@Nils: I'd say most were never at the edge, not until LK brought the progressive obsolescence model. The new expansion is bad for those who felt like they could still progress, but probably a good thing for those who were stalled and frustrated and needed either a content nerf or just new, easier content. I wonder which group is bigger and which will quit more often if they do/don't get an expansion.

@Kring: Good point. I'd said that a ways back, that the lack of a blue set in LK and Cata didn't feel right. BC and vanilla both had blue sets, and vanilla even had the upgrade chain. It's a mix of message and content. Having the sets says that it is okay to be in that content, at least for long enough to get the set, which is longer than the alternative, you are allowed to be here until you can farm heroics and raids. It's also content, in that it adds some incentive to keep doing that level of content, whereas otherwise someone who cannot progress beyond it will run out. That is just skinner box content rather than actually something new, but I think that's better than nothing at all.

Anonymous said...

I think the perfect balance was struck with TBC...I think Bliz failed to realize that, even though not all players were experiencing the content at the time of release, the notion if it being there as an end goal was that you always had something to strive and achieve for. Running the same boss again in HM is not as satisfying as moving on to the next tier after you guild was geared and ready to go, together. Trivializing tiers through content updates is not the correct path beacuse people who completed the content on time and struggled through it feel slighted and the folks who didn't get to it don't ever get to experience it. It was FUN moving up the tiers, and it was fun gearing from Dungeons -> Heroics -> Entry Level.

Maybe I miss it because of nostalgia more than anything, but i just have a sense of the consensus of blogs/forums/etc. that that was the best of WoW.

neowolf2 said...

tBC was far from the perfect balance. I went into WotLK thinking that if this was tBC all over again, I'd be stopping my subscription. Fortunately, Blizzard didn't screw up like that until the next expansion (at which point I left).

Klep: I am definitely in your second group.

Klepsacovic said...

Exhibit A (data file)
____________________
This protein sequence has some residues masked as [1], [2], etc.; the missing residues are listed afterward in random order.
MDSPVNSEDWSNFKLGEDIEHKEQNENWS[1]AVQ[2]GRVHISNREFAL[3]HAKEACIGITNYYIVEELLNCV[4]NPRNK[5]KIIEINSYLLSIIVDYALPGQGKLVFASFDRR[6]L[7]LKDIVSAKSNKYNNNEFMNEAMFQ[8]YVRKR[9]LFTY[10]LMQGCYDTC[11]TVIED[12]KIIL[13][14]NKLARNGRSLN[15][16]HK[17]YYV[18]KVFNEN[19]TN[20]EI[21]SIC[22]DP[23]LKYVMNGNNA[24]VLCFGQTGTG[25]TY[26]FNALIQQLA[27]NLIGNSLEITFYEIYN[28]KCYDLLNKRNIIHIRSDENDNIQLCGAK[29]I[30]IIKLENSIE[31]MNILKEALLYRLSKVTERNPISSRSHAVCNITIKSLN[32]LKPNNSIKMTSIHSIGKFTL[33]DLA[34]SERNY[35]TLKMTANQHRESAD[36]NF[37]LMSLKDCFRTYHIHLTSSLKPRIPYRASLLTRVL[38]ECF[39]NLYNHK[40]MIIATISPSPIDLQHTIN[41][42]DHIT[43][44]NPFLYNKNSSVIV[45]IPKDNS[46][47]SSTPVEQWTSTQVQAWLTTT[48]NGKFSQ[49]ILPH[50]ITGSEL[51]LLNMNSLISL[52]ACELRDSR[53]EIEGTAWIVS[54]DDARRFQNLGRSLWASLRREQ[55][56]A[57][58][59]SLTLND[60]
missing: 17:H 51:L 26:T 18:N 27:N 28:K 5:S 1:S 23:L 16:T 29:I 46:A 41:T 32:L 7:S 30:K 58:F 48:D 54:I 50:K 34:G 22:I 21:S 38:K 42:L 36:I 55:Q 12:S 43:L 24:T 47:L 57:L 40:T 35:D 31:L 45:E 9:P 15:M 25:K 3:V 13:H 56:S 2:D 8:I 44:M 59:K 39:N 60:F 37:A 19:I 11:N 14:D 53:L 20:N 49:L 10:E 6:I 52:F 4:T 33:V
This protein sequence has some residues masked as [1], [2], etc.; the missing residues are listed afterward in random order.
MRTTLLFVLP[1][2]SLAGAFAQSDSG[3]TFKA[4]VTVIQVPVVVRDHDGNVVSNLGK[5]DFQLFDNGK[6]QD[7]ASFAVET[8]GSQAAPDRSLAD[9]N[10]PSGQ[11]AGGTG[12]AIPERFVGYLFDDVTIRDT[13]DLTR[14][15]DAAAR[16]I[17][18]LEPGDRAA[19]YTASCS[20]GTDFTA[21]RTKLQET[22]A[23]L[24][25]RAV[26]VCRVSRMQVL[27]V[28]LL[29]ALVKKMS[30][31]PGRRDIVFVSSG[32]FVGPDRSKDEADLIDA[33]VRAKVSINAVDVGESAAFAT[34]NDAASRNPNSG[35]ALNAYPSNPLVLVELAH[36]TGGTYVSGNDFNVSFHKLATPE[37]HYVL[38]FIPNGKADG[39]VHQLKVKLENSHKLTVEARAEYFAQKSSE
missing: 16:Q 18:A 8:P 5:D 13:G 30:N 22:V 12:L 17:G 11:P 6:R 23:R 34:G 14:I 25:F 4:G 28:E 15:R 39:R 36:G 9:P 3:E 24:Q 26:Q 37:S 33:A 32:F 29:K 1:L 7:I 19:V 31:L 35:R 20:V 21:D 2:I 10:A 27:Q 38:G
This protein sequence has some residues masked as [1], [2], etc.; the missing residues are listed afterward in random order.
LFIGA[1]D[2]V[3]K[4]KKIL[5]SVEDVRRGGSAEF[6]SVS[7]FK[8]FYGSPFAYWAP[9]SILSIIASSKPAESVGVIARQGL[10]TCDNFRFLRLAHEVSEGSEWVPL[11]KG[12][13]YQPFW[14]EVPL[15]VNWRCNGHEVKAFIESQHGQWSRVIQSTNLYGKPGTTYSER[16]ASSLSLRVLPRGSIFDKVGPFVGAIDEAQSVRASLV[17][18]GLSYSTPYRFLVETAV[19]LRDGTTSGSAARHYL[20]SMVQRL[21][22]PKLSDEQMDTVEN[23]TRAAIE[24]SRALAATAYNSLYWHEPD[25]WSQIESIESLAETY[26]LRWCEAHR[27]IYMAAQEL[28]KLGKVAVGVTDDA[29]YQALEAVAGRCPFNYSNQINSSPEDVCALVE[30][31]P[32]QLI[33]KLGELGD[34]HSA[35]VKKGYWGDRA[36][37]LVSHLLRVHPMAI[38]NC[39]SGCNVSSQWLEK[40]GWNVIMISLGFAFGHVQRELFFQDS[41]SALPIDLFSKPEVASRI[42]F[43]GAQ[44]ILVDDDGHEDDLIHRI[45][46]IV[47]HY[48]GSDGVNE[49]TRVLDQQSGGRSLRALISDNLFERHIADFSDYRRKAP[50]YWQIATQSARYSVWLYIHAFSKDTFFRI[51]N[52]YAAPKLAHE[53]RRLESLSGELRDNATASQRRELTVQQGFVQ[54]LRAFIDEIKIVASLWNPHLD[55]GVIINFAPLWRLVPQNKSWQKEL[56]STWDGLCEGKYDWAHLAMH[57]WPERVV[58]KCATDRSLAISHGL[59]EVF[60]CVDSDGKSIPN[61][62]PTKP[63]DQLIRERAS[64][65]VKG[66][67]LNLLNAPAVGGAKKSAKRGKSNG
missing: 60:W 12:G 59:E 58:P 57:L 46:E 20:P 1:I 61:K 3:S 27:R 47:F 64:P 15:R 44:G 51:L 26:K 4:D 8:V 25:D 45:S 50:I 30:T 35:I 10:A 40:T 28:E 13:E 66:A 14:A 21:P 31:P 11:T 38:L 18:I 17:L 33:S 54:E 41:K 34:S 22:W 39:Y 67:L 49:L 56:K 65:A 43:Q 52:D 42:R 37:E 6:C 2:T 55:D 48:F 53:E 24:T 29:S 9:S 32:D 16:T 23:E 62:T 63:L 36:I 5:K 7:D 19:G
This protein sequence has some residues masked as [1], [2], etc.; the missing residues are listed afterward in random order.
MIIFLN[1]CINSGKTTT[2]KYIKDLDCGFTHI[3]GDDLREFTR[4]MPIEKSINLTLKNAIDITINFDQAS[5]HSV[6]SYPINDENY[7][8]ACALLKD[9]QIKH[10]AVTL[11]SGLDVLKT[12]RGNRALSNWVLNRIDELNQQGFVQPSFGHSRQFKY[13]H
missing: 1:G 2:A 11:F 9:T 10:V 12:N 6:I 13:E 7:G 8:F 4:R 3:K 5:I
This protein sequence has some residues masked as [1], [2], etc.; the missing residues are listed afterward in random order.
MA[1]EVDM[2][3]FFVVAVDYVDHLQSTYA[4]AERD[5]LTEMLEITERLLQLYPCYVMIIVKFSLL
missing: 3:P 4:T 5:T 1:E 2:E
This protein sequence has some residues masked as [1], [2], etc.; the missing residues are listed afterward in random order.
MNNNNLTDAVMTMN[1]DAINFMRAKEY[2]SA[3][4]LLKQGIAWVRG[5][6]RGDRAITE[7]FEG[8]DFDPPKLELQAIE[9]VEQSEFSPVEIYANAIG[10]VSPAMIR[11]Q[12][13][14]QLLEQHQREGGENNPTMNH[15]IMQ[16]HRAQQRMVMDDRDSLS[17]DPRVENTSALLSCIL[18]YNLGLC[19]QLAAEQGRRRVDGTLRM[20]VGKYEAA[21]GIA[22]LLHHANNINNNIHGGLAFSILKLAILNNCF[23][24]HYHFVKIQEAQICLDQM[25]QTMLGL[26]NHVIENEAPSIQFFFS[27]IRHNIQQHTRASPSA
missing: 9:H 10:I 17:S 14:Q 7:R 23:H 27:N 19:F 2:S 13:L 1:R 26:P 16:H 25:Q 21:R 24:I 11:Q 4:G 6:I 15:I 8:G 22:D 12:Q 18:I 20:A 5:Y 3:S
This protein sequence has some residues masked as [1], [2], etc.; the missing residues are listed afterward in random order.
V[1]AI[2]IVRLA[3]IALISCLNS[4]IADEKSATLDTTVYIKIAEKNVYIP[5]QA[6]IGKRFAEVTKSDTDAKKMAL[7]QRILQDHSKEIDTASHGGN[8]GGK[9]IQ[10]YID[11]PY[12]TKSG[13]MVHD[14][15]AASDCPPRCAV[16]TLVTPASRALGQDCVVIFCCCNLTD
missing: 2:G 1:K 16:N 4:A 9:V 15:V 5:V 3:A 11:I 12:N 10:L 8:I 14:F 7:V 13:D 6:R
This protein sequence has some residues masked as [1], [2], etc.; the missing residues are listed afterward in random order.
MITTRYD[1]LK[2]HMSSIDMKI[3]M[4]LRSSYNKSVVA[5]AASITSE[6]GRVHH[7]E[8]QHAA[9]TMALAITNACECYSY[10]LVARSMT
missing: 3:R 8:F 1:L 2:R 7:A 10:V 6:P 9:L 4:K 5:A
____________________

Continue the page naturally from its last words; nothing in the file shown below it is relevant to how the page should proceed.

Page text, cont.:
@neowolf2: Maybe I should have had a fourth/zero group: people are left because of a lack of content due to inaccessibility. The problem isn't the message like in group 2, but the lack of content/inaccessibility is a problem, regardless of message.

Given that new group, would you put yourself in group 2 or 4?

Or maybe group 2 is a sub-group of group 4, of people who recognize the lack of content for them and attribute it to developer plans rather than a vague "that's how it is". So group 4 thinks there is a lack of content while group 2 thinks there is a lack of content and that is unlikely to change.

neowolf2 said...

Still #2. I agree the game is unlikely to change, at least in this expansion, so... out I went.

What changed for *me* in Cataclysm was having sufficient insight to know early on that the expansion wasn't going in a direction I would like. In BC I didn't realize that early enough.

What made it even worse for me was the realization that the devs were acting out of incompetence. I am sure they did not expect the kind of reaction they got. So, not only did they ruin the game for me, they did it for no good reason. Had they gotten a good response I would have still left, but I would have respected them more for what they did. As it stands, not only do I not like them, I have disdain for them as well.

Injera said...

"There is another factor that I've left out, the budget, which could shift the equation. If the 1% content is consuming too many resources, it may deprive the second group of content, making real their belief that the game is not for them."

I think this is really vital. By creating such a long tail in the progression curve in Cata they deprived the majority of raiders of beatable content. I wonder what the reception of Cata raiding would have been if they had shifted the difficulty curve of the bosses over by 3 bosses; e.g., if you were 3/12 you'd be 6/12, 9/12 would be 12/12, 5/13 HM would be 8/13 HM, etc.

It would have made only a minor difference in terms of top progression, creating a bit more competition for the top 1-2%, but would have given the vast majority of raiders a lot more satisfaction.

If you look at a snapshot of wowprogress numbers on the eve of 4.2, a plurality of all raiding guilds could kill Chim but not Nef on normal. How many of those guilds had become accustomed to full clearing normal modes over the last 1-2 years? I can't imagine the tuning of Sinestra v. Cho'gall HM really matters to those players.